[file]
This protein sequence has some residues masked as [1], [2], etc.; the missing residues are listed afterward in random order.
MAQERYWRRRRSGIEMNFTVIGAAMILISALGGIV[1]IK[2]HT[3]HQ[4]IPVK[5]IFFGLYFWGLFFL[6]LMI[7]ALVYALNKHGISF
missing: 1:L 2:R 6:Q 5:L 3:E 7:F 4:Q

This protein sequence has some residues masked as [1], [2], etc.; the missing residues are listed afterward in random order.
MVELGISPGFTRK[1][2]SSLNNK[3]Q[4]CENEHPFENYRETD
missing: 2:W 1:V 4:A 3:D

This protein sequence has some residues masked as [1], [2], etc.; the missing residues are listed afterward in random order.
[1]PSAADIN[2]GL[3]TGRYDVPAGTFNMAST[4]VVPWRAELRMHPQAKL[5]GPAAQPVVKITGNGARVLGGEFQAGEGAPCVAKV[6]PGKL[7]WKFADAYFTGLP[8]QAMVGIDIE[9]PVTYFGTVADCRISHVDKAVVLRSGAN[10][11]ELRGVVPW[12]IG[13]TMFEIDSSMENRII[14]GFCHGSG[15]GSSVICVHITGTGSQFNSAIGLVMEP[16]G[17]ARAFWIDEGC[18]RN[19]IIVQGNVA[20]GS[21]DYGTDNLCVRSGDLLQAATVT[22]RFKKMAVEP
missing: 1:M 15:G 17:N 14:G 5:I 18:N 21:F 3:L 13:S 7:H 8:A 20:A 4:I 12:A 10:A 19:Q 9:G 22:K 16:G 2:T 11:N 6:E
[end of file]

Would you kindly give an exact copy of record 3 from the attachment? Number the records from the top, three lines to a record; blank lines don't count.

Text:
This protein sequence has some residues masked as [1], [2], etc.; the missing residues are listed afterward in random order.
[1]PSAADIN[2]GL[3]TGRYDVPAGTFNMAST[4]VVPWRAELRMHPQAKL[5]GPAAQPVVKITGNGARVLGGEFQAGEGAPCVAKV[6]PGKL[7]WKFADAYFTGLP[8]QAMVGIDIE[9]PVTYFGTVADCRISHVDKAVVLRSGAN[10][11]ELRGVVPW[12]IG[13]TMFEIDSSMENRII[14]GFCHGSG[15]GSSVICVHITGTGSQFNSAIGLVMEP[16]G[17]ARAFWIDEGC[18]RN[19]IIVQGNVA[20]GS[21]DYGTDNLCVRSGDLLQAATVT[22]RFKKMAVEP
missing: 1:M 15:G 17:N 14:G 5:I 18:N 21:F 3:L 13:S 7:H 8:A 20:A 4:I 12:A 10:A 19:Q 9:G 22:K 16:G 2:T 11:N 6:E